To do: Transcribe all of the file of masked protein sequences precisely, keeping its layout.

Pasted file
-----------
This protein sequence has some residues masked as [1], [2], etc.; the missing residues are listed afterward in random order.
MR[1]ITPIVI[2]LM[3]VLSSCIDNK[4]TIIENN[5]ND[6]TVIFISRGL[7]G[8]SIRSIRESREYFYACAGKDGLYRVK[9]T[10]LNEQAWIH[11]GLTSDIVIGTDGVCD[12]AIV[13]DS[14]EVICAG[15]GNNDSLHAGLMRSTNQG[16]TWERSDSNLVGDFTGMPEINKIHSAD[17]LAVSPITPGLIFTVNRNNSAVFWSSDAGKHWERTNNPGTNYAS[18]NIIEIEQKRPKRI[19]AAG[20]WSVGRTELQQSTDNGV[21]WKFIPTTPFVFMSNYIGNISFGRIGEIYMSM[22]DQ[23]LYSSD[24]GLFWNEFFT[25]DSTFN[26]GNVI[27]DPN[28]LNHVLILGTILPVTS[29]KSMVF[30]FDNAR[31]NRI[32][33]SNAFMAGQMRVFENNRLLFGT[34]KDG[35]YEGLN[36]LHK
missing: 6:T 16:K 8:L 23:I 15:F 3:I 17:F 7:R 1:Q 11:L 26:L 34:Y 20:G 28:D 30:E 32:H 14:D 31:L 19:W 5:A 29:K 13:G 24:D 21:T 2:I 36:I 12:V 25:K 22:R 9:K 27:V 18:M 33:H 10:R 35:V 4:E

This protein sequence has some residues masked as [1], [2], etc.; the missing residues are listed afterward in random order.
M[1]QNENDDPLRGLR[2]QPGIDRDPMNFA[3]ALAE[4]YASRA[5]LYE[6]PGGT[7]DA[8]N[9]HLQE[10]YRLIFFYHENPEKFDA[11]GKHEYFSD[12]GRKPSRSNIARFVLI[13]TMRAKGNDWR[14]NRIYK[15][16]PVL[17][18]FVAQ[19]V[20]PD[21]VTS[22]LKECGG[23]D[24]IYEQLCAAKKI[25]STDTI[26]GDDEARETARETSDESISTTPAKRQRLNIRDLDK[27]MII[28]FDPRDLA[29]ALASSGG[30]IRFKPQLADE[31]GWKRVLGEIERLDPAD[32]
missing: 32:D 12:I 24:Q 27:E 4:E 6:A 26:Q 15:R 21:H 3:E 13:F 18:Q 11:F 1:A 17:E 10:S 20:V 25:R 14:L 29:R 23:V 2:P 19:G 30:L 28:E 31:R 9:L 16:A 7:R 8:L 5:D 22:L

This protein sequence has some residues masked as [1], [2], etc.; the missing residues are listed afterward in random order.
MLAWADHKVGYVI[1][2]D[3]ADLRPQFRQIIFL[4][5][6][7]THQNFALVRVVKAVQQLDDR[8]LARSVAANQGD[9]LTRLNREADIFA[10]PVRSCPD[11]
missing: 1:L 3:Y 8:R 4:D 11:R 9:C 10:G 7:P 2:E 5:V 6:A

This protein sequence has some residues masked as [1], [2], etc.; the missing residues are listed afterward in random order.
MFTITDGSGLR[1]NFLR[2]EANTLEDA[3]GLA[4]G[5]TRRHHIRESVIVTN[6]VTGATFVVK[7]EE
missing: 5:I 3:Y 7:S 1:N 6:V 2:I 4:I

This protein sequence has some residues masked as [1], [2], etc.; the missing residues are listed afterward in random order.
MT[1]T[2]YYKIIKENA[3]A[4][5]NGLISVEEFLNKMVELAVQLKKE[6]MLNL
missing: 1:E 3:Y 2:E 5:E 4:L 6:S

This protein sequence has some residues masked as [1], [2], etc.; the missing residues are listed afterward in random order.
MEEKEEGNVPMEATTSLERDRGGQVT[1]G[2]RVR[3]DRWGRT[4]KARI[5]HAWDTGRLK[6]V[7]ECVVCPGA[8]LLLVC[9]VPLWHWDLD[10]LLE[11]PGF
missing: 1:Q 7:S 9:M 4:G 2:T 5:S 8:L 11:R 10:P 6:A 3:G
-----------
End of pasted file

This protein sequence has some residues masked as [1], [2], etc.; the missing residues are listed afterward in random order.
MR[1]ITPIVI[2]LM[3]VLSSCIDNK[4]TIIENN[5]ND[6]TVIFISRGL[7]G[8]SIRSIRESREYFYACAGKDGLYRVK[9]T[10]LNEQAWIH[11]GLTSDIVIGTDGVCD[12]AIV[13]DS[14]EVICAG[15]GNNDSLHAGLMRSTNQG[16]TWERSDSNLVGDFTGMPEINKIHSAD[17]LAVSPITPGLIFTVNRNNSAVFWSSDAGKHWERTNNPGTNYAS[18]NIIEIEQKRPKRI[19]AAG[20]WSVGRTELQQSTDNGV[21]WKFIPTTPFVFMSNYIGNISFGRIGEIYMSM[22]DQ[23]LYSSD[24]GLFWNEFFT[25]DSTFN[26]GNVI[27]DPN[28]LNHVLILGTILPVTS[29]KSMVF[30]FDNAR[31]NRI[32][33]SNAFMAGQMRVFENNRLLFGT[34]KDG[35]YEGLN[36]LHK
missing: 6:T 16:K 8:L 23:I 15:F 3:I 17:F 7:R 1:Q 11:L 26:L 34:Y 20:G 28:D 30:E 32:H 14:D 31:L 19:W 5:A 29:K 13:G 24:D 21:T 2:I 36:I 12:V 25:K 22:R 9:K 27:V 18:M 33:H 10:R 35:V 4:E

This protein sequence has some residues masked as [1], [2], etc.; the missing residues are listed afterward in random order.
M[1]QNENDDPLRGLR[2]QPGIDRDPMNFA[3]ALAE[4]YASRA[5]LYE[6]PGGT[7]DA[8]N[9]HLQE[10]YRLIFFYHENPEKFDA[11]GKHEYFSD[12]GRKPSRSNIARFVLI[13]TMRAKGNDWR[14]NRIYK[15][16]PVL[17][18]FVAQ[19]V[20]PD[21]VTS[22]LKECGG[23]D[24]IYEQLCAAKKI[25]STDTI[26]GDDEARETARETSDESISTTPAKRQRLNIRDLDK[27]MII[28]FDPRDLA[29]ALASSGG[30]IRFKPQLADE[31]GWKRVLGEIERLDPAD[32]
missing: 32:D 12:I 24:Q 27:E 4:E 6:A 26:Q 15:R 21:H 3:E 13:F 18:Q 11:F 1:A 17:E 10:S 20:V 25:R 14:L 29:R 23:V 2:P 19:G 30:L 28:E 31:R 9:L 16:A 7:R 8:L 5:D 22:L

This protein sequence has some residues masked as [1], [2], etc.; the missing residues are listed afterward in random order.
MLAWADHKVGYVI[1][2]D[3]ADLRPQFRQIIFL[4][5][6][7]THQNFALVRVVKAVQQLDDR[8]LARSVAANQGD[9]LTRLNREADIFA[10]PVRSCPD[11]
missing: 1:L 3:Y 8:R 4:D 11:R 9:C 10:G 7:P 2:E 5:V 6:A

This protein sequence has some residues masked as [1], [2], etc.; the missing residues are listed afterward in random order.
MFTITDGSGLR[1]NFLR[2]EANTLEDA[3]GLA[4]G[5]TRRHHIRESVIVTN[6]VTGATFVVK[7]EE
missing: 5:I 3:Y 7:S 1:N 6:V 2:I 4:I

This protein sequence has some residues masked as [1], [2], etc.; the missing residues are listed afterward in random order.
MT[1]T[2]YYKIIKENA[3]A[4][5]NGLISVEEFLNKMVELAVQLKKE[6]MLNL
missing: 1:E 3:Y 2:E 5:E 4:L 6:S

This protein sequence has some residues masked as [1], [2], etc.; the missing residues are listed afterward in random order.
MEEKEEGNVPMEATTSLERDRGGQVT[1]G[2]RVR[3]DRWGRT[4]KARI[5]HAWDTGRLK[6]V[7]ECVVCPGA[8]LLLVC[9]VPLWHWDLD[10]LLE[11]PGF
missing: 1:Q 7:S 9:M 4:G 2:T 5:S 8:L 11:R 10:P 6:A 3:G